CHICOPEE, Mass. (Mass Appeal) Keeping a shrub indoors through winter can be a challenge, but with the right care every spring and fall your chances of success triple! Shari Petrucci from the Western Mass Master Gardener Association told us more.
One Trauma At a Time: Reviving a Potted Shrub
- Keeping a shrub indoors through winter can be a challenge, but with the right care every spring and fall your chances of success triple!
- In the spring you know to slowly expose the shrub to direct outdoor sunlight, this is called hardening off. “Hardening off” is the process of moving plants outdoors for a portion of the day to gradually introduce them to the direct sunlight, dry air, and cold nights.
- If the shrub looks half dead, don’t give up on it right away. And don’t prune off the dead branches! Many times once a shrub is in the right growing conditions much of it will grow back. If the plant is really struggling, cutting off too much too soon could just kill it completely.
- So, let’s focus on one trauma at a time.
- After hardening off the plant, remove it from the pot.
- Get new soil for potting that is an appropriate soil for the type of shrub. For example, is the shrub tropical, desert, or Mediterranean, etc.
- Choose a pot that is double the base of the plants root ball every three years, making sure it has holes in the bottom for drainage, and fill a ¼ of the way up with gravel to aid in preventing root rot.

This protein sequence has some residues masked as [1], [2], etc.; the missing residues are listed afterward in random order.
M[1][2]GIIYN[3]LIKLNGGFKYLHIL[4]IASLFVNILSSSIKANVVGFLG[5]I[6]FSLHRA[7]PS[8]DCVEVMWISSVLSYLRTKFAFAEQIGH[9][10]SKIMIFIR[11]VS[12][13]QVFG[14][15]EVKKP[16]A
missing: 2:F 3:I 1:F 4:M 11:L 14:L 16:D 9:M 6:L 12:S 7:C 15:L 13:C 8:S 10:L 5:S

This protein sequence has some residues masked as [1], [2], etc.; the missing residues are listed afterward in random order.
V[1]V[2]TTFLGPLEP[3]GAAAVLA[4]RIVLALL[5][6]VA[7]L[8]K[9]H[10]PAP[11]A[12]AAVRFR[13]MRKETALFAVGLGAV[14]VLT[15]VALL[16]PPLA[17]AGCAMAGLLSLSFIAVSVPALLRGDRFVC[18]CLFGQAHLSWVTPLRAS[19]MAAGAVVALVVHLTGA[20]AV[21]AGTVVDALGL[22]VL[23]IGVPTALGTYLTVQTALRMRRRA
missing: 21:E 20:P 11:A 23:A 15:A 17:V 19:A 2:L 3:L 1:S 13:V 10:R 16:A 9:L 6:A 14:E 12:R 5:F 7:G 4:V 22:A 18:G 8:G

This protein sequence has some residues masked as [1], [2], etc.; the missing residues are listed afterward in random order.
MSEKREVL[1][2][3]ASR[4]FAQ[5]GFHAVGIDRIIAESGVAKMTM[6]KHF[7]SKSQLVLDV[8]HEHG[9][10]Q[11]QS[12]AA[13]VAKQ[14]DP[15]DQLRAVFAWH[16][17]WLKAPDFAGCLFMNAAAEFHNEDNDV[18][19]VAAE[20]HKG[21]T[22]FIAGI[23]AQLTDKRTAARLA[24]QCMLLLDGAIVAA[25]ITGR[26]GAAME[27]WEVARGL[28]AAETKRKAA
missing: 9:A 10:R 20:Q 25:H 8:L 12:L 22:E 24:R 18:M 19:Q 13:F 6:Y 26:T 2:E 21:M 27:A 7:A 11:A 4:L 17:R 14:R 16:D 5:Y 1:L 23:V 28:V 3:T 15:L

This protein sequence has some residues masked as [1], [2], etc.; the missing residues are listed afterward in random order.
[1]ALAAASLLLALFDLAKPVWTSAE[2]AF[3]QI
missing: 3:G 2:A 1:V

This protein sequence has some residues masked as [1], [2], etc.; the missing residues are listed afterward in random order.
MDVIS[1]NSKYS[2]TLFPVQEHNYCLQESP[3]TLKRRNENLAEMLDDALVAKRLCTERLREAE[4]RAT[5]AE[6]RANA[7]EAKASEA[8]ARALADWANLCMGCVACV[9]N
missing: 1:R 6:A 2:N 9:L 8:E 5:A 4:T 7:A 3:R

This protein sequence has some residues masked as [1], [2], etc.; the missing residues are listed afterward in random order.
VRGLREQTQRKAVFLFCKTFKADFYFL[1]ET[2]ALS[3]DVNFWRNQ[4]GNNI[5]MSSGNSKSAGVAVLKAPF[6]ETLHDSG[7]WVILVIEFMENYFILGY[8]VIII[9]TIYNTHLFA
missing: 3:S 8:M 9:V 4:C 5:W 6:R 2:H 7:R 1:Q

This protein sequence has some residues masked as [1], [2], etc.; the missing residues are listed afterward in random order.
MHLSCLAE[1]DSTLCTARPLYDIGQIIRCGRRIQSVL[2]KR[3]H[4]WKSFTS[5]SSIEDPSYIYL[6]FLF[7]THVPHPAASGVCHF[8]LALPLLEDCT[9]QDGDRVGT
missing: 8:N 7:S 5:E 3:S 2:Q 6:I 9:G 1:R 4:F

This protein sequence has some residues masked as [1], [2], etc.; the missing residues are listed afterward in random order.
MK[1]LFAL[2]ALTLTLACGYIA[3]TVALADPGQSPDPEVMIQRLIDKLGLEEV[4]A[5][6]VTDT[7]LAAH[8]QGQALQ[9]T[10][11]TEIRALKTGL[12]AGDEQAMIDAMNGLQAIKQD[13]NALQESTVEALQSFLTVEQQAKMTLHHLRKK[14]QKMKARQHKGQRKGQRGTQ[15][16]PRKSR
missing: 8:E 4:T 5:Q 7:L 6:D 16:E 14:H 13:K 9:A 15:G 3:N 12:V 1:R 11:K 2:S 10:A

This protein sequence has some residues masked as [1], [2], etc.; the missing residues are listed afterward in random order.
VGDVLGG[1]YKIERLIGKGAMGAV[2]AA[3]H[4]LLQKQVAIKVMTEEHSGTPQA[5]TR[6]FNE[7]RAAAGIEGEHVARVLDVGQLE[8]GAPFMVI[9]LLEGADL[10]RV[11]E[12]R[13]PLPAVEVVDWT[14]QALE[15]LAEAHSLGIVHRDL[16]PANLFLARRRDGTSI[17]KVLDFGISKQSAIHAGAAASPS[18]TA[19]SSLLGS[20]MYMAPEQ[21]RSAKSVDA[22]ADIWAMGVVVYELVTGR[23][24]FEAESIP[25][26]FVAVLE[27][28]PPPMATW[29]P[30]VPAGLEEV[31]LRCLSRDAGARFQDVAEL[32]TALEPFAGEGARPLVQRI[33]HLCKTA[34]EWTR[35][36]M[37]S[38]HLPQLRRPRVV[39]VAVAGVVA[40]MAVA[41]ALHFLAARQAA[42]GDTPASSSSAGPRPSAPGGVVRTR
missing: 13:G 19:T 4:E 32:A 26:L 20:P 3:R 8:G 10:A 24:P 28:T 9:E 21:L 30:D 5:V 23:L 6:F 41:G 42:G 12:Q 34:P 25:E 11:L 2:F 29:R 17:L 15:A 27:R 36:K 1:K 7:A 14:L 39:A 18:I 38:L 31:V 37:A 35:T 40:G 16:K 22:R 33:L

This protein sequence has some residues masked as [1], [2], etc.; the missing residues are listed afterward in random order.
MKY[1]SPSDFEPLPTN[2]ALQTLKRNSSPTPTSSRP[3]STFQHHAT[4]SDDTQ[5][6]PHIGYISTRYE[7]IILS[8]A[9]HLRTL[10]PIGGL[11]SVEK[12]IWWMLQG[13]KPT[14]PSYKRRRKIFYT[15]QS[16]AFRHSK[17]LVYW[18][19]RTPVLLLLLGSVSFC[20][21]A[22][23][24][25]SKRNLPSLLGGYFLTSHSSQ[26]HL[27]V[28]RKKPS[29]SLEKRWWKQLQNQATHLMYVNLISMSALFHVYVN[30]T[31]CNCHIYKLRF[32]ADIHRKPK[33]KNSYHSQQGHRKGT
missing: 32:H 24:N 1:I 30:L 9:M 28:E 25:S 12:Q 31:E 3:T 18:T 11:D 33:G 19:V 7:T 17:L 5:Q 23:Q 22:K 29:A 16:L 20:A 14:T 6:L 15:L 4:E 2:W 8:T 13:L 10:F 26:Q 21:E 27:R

- Inspect the roots, prune as needed. I like to rinse them off outside and look close for any signs of rot, choking, healthy growth, etc.
- Pour some soil into the pot and place the root ball over and around the cone of soil. Tuck the roots downward. Fill with more soil and pat and tuck and repeat until the soil level has reached the base of the shrub. Be sure to leave room at the top for watering.
- Water the plant regularly. Some shrubs that thrive in an arid climate may only need watering once a week, whereas tropical plants may require daily watering. Fertilize once a month.
- After 1 month check for new growth, leaves first and then new branches. This is when you can now prune the dead branches off. Continue to prune to shape the shrub in the fall and get it ready to bring indoors for the winter.
- Before you bring it indoors, hose it down really good and let it dry off. Check for spiders, mites or any other pesky critters that you may not want in the house. If you find insects, treat with a horticultural soap. Check again, rinse and dry again, and bring indoors to a sunny window. A south facing window is best. There’s nothing more beautiful than a shrub adorning areas around the home bringing warmth a hope for spring.